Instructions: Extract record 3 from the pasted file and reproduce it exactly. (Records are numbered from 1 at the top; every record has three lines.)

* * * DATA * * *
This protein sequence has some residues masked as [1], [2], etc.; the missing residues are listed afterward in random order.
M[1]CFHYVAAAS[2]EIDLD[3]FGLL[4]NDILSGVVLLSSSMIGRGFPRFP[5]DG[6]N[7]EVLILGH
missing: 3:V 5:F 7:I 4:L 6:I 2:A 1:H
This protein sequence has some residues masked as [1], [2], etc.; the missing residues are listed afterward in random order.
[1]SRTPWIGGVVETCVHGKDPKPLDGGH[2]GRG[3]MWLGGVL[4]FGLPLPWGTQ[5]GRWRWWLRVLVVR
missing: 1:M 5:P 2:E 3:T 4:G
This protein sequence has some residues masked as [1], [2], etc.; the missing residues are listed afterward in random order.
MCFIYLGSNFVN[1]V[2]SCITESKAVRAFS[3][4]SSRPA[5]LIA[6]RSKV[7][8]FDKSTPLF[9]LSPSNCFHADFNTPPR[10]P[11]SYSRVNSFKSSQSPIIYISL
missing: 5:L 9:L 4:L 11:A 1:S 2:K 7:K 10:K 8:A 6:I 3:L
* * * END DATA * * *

This protein sequence has some residues masked as [1], [2], etc.; the missing residues are listed afterward in random order.
MCFIYLGSNFVN[1]V[2]SCITESKAVRAFS[3][4]SSRPA[5]LIA[6]RSKV[7][8]FDKSTPLF[9]LSPSNCFHADFNTPPR[10]P[11]SYSRVNSFKSSQSPIIYISL
missing: 5:L 9:L 4:L 11:A 1:S 2:K 7:K 10:K 8:A 6:I 3:L